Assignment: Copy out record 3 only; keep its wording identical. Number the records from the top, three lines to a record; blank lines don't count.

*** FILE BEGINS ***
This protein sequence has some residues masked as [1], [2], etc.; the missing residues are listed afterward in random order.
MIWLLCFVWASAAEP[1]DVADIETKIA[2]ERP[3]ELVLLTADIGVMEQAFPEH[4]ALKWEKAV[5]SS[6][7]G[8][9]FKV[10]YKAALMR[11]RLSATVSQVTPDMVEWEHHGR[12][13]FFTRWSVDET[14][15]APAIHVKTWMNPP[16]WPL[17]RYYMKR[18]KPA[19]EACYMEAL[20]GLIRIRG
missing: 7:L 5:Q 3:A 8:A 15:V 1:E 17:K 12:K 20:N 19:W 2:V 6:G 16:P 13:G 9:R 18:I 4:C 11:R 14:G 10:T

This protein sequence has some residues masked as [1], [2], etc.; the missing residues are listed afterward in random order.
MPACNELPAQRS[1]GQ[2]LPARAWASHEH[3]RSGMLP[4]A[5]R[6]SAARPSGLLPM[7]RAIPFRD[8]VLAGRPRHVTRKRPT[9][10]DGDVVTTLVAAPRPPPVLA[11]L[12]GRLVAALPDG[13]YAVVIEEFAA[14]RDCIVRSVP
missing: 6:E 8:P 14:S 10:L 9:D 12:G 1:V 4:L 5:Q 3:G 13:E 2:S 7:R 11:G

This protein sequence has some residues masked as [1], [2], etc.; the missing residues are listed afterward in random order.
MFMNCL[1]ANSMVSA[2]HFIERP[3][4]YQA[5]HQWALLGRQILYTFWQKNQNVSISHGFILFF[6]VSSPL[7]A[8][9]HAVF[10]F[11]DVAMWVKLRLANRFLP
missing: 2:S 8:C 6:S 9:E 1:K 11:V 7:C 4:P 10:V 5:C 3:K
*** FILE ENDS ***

This protein sequence has some residues masked as [1], [2], etc.; the missing residues are listed afterward in random order.
MFMNCL[1]ANSMVSA[2]HFIERP[3][4]YQA[5]HQWALLGRQILYTFWQKNQNVSISHGFILFF[6]VSSPL[7]A[8][9]HAVF[10]F[11]DVAMWVKLRLANRFLP
missing: 2:S 8:C 6:S 9:E 1:K 11:V 7:C 4:P 10:V 5:C 3:K